By Darlene Donloe
June is Black Music Month and what better time to celebrate its rich history.
For centuries, Black musicians, singers, writers and producers have made incredible contributions to the music industry.
This is the month set aside to pay homage to all those individuals who, through their music, have made us smile, laugh, cry, dance, tap our feet, clap our hands and swivel our hips.
President Jimmy Carter officially designated the month of celebration on June 7, 1979. It was during a reception at The White House, which featured performances by Chuck Berry, Billy Eckstine, Little Richard and Andre Crouch.
On May 31, Obama declared the month of June 2016 “African-American Music Appreciation Month” in a presidential proclamation. Although June was first deemed “Black Music Month” by Jimmy Carter and campaigned for by songwriter and producer Kenneth Gamble back in 1979, as the nation’s first Black President, POTUS felt strongly that an official proclamation was more appropriate.
The proclamation calls Black music “among the most innovative and powerful art the world has ever known.” President Obama also calls upon “public officials, educators, and people of the United States to observe this month with appropriate activities and programs that raise awareness and foster appreciation of music that is composed, arranged, or performed by African Americans.”
In 2009, POTUS released the following statement.
“The legacy of African-American composers, singers, songwriters, and musicians is an indelible piece of our Nation's culture,” said President Obama. “Generations of African-Americans have carried forward the musical traditions of their forebears, blending old styles with innovative rhythms and sounds. They have enriched American music and captured the diversity of our nation. During African-American Music Appreciation Month, we honor this rich heritage. This legacy tells a story of ingenuity and faith. Amidst the injustice of slavery, African-Americans lifted their voices to the heavens through spirituals. This religious music united African-Americans and helped sustain them through one of the darkest periods in our nation's history. Years later, spirituals contributed to the advent of a new form of music: gospel. Both styles incorporated elements of African music and were rooted in faith.”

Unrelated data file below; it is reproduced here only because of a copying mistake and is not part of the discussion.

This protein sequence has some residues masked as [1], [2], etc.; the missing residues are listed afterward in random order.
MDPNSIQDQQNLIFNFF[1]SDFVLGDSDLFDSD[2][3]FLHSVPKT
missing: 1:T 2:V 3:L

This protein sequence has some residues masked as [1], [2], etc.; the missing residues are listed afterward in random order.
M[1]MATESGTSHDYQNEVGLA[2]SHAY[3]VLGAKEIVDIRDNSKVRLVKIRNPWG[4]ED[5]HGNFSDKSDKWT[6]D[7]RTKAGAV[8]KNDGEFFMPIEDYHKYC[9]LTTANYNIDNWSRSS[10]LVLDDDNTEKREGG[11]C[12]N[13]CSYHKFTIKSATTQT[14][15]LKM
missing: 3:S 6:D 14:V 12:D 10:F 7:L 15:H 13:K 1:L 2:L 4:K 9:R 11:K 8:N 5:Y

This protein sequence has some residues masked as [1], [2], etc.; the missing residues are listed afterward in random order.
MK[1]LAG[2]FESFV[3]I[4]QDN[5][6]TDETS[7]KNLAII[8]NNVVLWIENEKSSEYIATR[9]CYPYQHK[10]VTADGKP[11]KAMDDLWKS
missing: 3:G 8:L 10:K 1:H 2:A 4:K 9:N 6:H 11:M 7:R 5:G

I caught up with some celebrities and asked them the following: Name an entire CD you can play without skipping a song.
NICK CANNON (America’s Got Talent) – There are several CDs. I’m a huge gospel fan, so definitely The Clark Sisters. Almost everything by Mariah Carey. I’m still her biggest fan in the world. Jay Z’s Reasonable Doubt. Also stuff by Tupac and Biggie.
MAYA RUDOLPH – Oh, man! There are too many to even think about. Yes, anything by my mother (Minnie Riperton)
BLAIR UNDERWOOD – Anything by Michael Jackson.
MARGARET AVERY – (Being Mary Jane) Anything by Aretha Franklin. I exercise to her. She makes me keep tone. I have fond memories when I listen to her.
EDDIE LEVERT (The O’Jays) - Songs in The Key of Life (Stevie Wonder) and not skip one song. James Brown Live at the Apollo and not skip one song, Etta James, the one with At Last and not skip one song. There are more.
JASON GEORGE – (Grey’s Anatomy) – Black Radio by Robert Glasper, Vol. 1 & 11
COREY HARDRICT (Destined) Usher – The 8701.
ROBERT BAILEY JR. (The Night Shift) Keane’s Hope and Fears; Michael Jackson’s Thriller and Off The Wall.
MARTIN SHORT – Blue by Joni Mitchell
RICHARD LAWSON – (Saints & Sinners) What’s Going On (Marvin Gaye) or anything by Sly and the Family Stone
ELOISE LAWS – Anything by Nancy Wilson
MOYA ANGELA – Broadway actress (Dreamgirls) - Toni Braxton’s Secrets.
BARRY SHABAKA HENLEY – John Coletrane (Love Supreme), Miles Davis (Sketches of Spain) and anything from Louis Armstrong, Alice Coletrane, Chick Corea and Charles Mingus.
TAMMI MAC – (actress and KJLH radio personality) Off the Wall by Michael Jackson.